The farm bill: So much so wrong
How broken Washington truly is came to a head Thursday when the House rejected the five-year, multibillion-dollar farm bill. And no, we're not talking about the politics of it all. Neither are we bemoaning the failure of an overall lousy piece of legislation. We're talking about our representatives' fundamental failure to discern what's right versus what's stupid.
The reauthorization measure failed, supposedly, over concerns that not only were cuts to the food stamp program too steep but a requirement that recipients either work or look for work was too onerous. Never mind that food stamps have become a growth industry in the Obama administration's entitlement economy, something it, and in a most bizarre fashion, touts as contributing to economic growth. And God forbid that anyone would have the temerity to ask those receiving public assistance to look for work.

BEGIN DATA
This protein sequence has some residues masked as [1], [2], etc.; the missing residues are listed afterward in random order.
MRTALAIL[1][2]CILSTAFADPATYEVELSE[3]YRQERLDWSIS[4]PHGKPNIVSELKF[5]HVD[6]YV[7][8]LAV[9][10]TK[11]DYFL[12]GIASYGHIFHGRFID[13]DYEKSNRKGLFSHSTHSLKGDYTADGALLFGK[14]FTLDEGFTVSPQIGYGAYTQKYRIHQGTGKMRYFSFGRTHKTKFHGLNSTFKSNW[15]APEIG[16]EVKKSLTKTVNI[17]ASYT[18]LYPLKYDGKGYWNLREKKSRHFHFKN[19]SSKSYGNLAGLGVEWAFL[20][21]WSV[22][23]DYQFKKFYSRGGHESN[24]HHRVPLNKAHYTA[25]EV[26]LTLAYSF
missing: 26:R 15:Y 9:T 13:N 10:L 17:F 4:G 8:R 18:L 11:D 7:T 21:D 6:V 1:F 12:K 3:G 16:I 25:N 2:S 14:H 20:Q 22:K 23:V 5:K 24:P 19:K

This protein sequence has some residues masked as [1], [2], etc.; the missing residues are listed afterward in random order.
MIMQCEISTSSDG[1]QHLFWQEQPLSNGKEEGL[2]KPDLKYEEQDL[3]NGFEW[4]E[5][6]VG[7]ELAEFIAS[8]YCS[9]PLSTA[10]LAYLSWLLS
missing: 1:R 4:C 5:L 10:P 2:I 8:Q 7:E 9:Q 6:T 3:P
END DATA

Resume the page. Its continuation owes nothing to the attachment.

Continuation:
Insanely, a really abhorrent measure — the latest price-fixing scheme for milk — was considered to be just creamy-dreamy to House members. But considering the United States is a net exporter of dairy products, why is government involved at all? Actually, that's a question that should be asked about every farm product.
The trouble is that Washington has perverted farm markets so thoroughly and for so long that virtually no one has any idea what a real farm marketplace is like. Government's interventionist farm policy artificially props up prices that promote overproduction that suppresses prices that then “require” more propping up.
It's daft. It's idiocy. It's Washington. And it has to stop.